The story began:

The largest shark that was ever caught in these waters was today landed by Mr. Russell J. Coles, of Danville, Va. with a rod and reel after a most desperate fight, and before the shark was finally killed he was shot twenty times with a heavy revolver.”

To catch the shark, in addition to his revolver, Coles used 600 feet of #36 Cuttyhunk line on a heavy tarpon fishing reel with a short trolling rod.

He could not have landed the shark without Capt. Charlie and the rest of his crew. At times, they literally had to hold him in the boat.

“After the shark was killed six men were unable to lift him from the water, and he was finally hauled up by block and tackle after several failures, as his great weight broke the first chain that was used.”

According to newspaper accounts, the shark was 12 and ½-feet in length and its weight was estimated at 1,200 pounds.

Even as early as 1902, the thrill of the shark hunt had becoming an obsession for Russell Coles. The depths of that obsession only grew in the months and years ahead.

As he spent more time at Cape Lookout, he cared less and less about his tobacco business and his friends and business associates in Danville.

Increasingly, he left the care of Coles Hill in his brother Walter and sister-in-law Eliza’s hands.

Scientists at OCEARCH put an digital tag on a 16-ft.-long, 3,500 great white that they named "Mary Lee" off Cape Cod in 2012. Now you can see on the group's web site when she's visiting the North Carolina coast. Mary Lee also has her own facebook page. Photo courtesy, OCEARCH

Scientists at OCEARCH put a satellite tag on a 16-ft.-long, 3,500 lb. great white that they named “Mary Lee” off Cape Cod in 2012. Now you can see when she’s visiting the NC coast on the group’s “shark tracker” web site. Mary Lee also has her own facebook page. Photo courtesy, OCEARCH

Even at the end of his life, Vera and I detected notes of both admiration and mystification in the way that his friends and neighbors back home viewed his life’s trajectory. In the obituary that appeared in a local newspaper, the Danville Register, we read, for instance.

As Dr. Coles became enriched through his knowledge of tobacco, his interest in the profession was eclipsed gradually by a passion for what he called `big game fishing.'”

The obituary goes on:

“Towards the end of his active life, fishing had become an obsession and his tobacco interests occupied little more time than the regular selling season.”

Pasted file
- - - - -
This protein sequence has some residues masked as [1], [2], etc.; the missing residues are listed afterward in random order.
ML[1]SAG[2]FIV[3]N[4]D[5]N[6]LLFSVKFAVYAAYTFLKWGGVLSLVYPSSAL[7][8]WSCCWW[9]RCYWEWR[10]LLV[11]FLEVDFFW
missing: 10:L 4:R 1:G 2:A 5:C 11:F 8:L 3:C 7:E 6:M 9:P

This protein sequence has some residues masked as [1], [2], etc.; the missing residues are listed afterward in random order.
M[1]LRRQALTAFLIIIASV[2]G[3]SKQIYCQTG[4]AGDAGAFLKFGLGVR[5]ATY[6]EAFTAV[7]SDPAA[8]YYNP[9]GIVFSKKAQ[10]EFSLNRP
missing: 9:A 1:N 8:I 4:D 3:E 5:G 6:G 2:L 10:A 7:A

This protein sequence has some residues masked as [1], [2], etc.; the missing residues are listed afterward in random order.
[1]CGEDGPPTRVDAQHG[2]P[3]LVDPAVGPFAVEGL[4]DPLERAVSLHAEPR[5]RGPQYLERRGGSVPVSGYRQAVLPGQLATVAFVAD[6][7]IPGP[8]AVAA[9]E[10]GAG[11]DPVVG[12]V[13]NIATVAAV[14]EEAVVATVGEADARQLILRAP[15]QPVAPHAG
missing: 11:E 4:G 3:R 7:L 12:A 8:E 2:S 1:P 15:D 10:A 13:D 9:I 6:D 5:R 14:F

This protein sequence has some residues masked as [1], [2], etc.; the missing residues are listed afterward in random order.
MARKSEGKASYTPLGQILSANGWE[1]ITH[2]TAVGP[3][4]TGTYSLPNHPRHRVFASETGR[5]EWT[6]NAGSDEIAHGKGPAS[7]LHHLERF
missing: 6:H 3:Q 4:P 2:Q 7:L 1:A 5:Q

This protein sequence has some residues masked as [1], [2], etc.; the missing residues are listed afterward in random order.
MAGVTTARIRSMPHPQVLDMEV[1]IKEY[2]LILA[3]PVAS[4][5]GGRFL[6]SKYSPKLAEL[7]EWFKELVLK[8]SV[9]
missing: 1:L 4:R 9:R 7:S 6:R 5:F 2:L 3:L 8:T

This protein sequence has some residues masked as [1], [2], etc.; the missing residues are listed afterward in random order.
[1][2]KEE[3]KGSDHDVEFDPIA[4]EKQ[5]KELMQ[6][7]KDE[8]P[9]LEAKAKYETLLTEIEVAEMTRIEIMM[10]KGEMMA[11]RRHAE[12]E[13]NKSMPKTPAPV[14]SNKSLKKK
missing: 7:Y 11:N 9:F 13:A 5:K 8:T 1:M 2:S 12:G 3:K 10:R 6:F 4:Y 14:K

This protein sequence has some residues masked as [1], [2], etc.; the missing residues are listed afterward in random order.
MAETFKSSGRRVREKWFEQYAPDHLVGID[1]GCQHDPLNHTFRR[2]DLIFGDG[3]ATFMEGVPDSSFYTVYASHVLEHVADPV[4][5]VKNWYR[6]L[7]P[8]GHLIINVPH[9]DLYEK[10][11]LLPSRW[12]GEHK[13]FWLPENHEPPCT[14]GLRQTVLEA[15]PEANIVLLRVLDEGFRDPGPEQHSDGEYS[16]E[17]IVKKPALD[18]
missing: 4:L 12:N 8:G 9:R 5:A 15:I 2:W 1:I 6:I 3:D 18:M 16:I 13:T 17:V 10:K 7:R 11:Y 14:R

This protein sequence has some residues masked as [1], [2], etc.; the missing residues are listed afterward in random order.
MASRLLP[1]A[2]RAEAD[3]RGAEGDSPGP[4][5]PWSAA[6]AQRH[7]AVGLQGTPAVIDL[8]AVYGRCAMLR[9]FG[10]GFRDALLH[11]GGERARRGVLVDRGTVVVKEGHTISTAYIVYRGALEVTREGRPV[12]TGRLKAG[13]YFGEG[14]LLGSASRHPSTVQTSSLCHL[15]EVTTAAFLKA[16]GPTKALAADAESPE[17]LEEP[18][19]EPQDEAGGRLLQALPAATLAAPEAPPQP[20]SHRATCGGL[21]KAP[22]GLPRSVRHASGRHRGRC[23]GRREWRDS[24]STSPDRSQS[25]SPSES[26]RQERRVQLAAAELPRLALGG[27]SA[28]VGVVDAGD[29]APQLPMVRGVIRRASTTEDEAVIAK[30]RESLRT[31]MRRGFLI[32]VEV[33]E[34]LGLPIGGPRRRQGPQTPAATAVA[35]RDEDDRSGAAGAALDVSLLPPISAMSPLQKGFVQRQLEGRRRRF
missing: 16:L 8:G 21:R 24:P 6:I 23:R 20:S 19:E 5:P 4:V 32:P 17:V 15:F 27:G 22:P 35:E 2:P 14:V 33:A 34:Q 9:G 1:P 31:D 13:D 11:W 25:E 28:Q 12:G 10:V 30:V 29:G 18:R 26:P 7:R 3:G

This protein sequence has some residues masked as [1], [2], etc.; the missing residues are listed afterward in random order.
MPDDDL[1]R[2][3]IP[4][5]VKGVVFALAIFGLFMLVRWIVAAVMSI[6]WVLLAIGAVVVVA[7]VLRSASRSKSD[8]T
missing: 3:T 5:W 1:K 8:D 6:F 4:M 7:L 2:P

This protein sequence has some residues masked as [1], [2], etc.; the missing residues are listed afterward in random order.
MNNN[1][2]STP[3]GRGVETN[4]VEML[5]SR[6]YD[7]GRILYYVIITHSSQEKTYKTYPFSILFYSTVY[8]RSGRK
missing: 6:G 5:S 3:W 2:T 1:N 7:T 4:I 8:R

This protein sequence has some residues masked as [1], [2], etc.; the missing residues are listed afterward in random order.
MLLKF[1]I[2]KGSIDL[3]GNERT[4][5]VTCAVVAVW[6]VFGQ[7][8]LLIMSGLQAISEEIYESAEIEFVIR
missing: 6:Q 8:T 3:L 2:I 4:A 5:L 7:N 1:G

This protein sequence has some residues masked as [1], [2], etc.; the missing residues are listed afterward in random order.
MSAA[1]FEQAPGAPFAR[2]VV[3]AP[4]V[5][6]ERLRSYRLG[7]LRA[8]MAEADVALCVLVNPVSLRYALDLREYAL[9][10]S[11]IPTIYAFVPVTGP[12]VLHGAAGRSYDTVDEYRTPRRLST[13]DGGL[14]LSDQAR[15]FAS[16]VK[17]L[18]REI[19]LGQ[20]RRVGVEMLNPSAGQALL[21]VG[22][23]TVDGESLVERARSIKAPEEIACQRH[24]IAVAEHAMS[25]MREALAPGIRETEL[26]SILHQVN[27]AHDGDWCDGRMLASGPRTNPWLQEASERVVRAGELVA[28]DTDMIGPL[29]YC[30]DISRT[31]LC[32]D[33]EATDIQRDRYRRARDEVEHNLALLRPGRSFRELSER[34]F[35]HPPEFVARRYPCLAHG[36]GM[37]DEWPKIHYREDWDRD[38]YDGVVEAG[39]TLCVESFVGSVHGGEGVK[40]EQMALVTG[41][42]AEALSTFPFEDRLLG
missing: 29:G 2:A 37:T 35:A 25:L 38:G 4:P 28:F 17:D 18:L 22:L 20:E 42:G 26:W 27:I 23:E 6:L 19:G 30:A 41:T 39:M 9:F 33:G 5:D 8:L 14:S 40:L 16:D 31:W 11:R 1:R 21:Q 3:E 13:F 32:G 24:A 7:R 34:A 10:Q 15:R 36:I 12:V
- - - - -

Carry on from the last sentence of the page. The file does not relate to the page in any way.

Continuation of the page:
The intensity of his passion for shark hunting did not diminish until near the very end of his life, if then. However, the nature of his obsession did not stay constant: the ways that he pursued sharks changed, and to some degree what it was that drew him to shark hunting changed somewhat, too.

In an article titled  “Natural History Notes on the Devil Fish, Manta Birostris and Mobula Olfersi(that I mentioned in chapter 2), Coles explained that the big great white that he killed in July 1902 was an important factor in how he moved forward:

”It is the big, powerful fighting ones that I love to battle with and for a number of years, fishing big sharks with rod and reel was the ideal sport for me, until in the summer of 1902 I caught with rod and reel a shark so large, that I can never hope to equal it again.”

After capturing the great white, he largely put aside his rod and reel and his trophy hunting. He began to go after sharks in other ways, some of them even more savage than before.

Yet at the same time, as we’ll see in the next chapter of our story, something latent in him, a scientific curiosity for which he had no schooling or training, also rose up in him.

That intellectual yearning was paired, Vera and I came to suspect, with a desire to get closer and more intimate with the objects of his fascination.

Vera says it was a strange kind of intimacy he sought, one twisted by the nature of a society, to quote her, “steeped in violent extraction.” In such a society, she hypothesized, Coles marveled at the sea’s wonders but he could not imagine another way to relate to the natural world than to conquer and own it.

It was as if the only way he knew how to express intimacy was violence.

However we understand it, as the years went by, Russell Coles ached to know more about sharks and other sea creatures at Cape Lookout—and not merely so that he could  hang them from a block and tackle at the dock.

-To be continued-